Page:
Jobs Unveils Thinnest iPod from Apple
SAN FRANCISCO (Reuters) - A thin and smiling Apple Inc Chief Executive Steve Jobs launched a much thinner, curved iPod nano music player and joked about the state of his much-discussed health on Tuesday.
But shares of Apple fell more than 4 percent after the presentation, which had no major surprises for investors. Apple last week invited reporters to a music-related event, stoking expectations of new players. Some had hoped for new computers as well as iPods, but that did not happen.
Jobs introduced a curved aluminum and glass nano -- the best-selling iPod -- for $149 with 8 gigabytes of storage, $50 less than the predecessor model, and a 16-gigabyte version for $199, with up to 24 hours of music playback or four hours of video.
He also rolled out a thinner, $229 version of the Internet-connecting iPod touch with rounded edges and 8 gigabytes of storage.
Apple dominates personal digital music players, with nearly three-quarters of the U.S. market in July, Jobs said, adding that the product line-up was strong for gift-giving season.
"I would call it a series of both expected and unexpected announcements. Clearly the new iPod nano in the flesh is certainly more appealing than it's been. It was expected but I think it will sell well in the holiday season," said Michael Abramsky, analyst with RBC Capital Markets.
He added that Jobs did not look much different from June, when his gaunt frame drew speculation of a recurrence of cancer or other problems and unnerved investors who see him as crucial to the success of the company.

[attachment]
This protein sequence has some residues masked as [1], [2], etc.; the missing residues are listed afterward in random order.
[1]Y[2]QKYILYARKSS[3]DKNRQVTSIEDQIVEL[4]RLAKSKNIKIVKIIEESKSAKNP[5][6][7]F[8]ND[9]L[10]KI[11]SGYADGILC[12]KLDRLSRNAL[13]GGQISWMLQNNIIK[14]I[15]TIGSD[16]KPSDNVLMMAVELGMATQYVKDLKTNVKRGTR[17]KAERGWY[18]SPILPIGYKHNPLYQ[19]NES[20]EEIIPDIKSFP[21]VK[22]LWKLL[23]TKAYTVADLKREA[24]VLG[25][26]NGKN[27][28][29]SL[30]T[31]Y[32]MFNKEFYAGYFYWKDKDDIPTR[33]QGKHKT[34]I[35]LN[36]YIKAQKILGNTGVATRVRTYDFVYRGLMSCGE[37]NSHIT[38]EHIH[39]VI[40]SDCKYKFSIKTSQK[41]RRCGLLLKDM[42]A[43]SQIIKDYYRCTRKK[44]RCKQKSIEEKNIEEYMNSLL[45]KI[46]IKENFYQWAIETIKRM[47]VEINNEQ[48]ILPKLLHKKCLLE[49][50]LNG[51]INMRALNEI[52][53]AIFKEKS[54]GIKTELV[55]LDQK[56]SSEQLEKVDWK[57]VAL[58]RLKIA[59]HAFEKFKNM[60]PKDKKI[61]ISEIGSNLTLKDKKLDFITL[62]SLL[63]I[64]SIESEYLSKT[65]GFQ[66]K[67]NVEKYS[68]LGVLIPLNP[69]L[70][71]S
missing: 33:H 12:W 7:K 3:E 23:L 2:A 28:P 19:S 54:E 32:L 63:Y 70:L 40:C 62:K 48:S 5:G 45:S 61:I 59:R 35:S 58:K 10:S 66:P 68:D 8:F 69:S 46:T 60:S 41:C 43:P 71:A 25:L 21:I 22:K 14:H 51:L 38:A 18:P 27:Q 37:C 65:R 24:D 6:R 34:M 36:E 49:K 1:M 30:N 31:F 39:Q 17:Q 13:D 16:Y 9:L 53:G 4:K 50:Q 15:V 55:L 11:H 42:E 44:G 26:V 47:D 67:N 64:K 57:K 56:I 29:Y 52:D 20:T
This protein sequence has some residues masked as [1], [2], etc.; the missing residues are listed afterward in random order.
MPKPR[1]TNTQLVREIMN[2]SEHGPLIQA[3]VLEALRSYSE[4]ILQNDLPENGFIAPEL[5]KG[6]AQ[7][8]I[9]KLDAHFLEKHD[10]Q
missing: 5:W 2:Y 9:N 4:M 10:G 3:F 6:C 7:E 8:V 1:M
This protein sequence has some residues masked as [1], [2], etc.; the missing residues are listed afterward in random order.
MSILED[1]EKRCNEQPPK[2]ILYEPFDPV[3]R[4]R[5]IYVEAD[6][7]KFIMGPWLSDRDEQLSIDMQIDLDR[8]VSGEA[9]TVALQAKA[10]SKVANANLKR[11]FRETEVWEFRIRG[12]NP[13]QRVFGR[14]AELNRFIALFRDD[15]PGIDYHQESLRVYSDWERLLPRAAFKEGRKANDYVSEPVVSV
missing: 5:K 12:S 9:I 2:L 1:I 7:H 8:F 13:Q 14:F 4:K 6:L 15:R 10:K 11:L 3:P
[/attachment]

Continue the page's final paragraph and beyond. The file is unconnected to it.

DEATH REPORTS EXAGGERATED
Jobs appeared thin but jaunty as he walked around the stage in his trademark outfit of jeans and long-sleeve black shirt in front of a screen which flashed "The reports of my death are greatly exaggerated" -- a quotation borrowed from Mark Twain.
In 2004, Jobs, 53, said he had undergone successful surgery to remove a rare type of pancreatic cancer.
Apple Marketing chief Philip Schiller said video games have emerged as the first big category of applications on the iPhone and iPod Touch. He said 700 of the roughly 3,000 applications sold on Apple's AppStore were games, the largest software category.
"Apple tends not to think in terms of demographics," Schiller told Reuters in an interview. But he added: "You are likely to see more people using iPod nano than a Touch in athletics. If you are a kid who plays lots of games, perhaps you would be more likely to own a Touch," he said.
Apple also said new nano has a "shake to shuffle" feature that changes songs as the player itself is jiggled and that television broadcaster NBC had rejoined online video and music store iTunes.
Apple stock slid $5.09, or about 3.2 percent, to $152.83 in afternoon Nasdaq trading.
The stock had been off just over $40, or a little over 20 percent in the year-to-date, but has weathered the sell-off in stocks tied to the U.S. credit crunch far better than most other shares, including many technology names.
(Reporting by David Lawsky and Eric Auchard, writing by Peter Henderson, editing by Maureen Bavdek and Derek Caney)
(Additional reporting by Sue Zeidler in Los Angeles)
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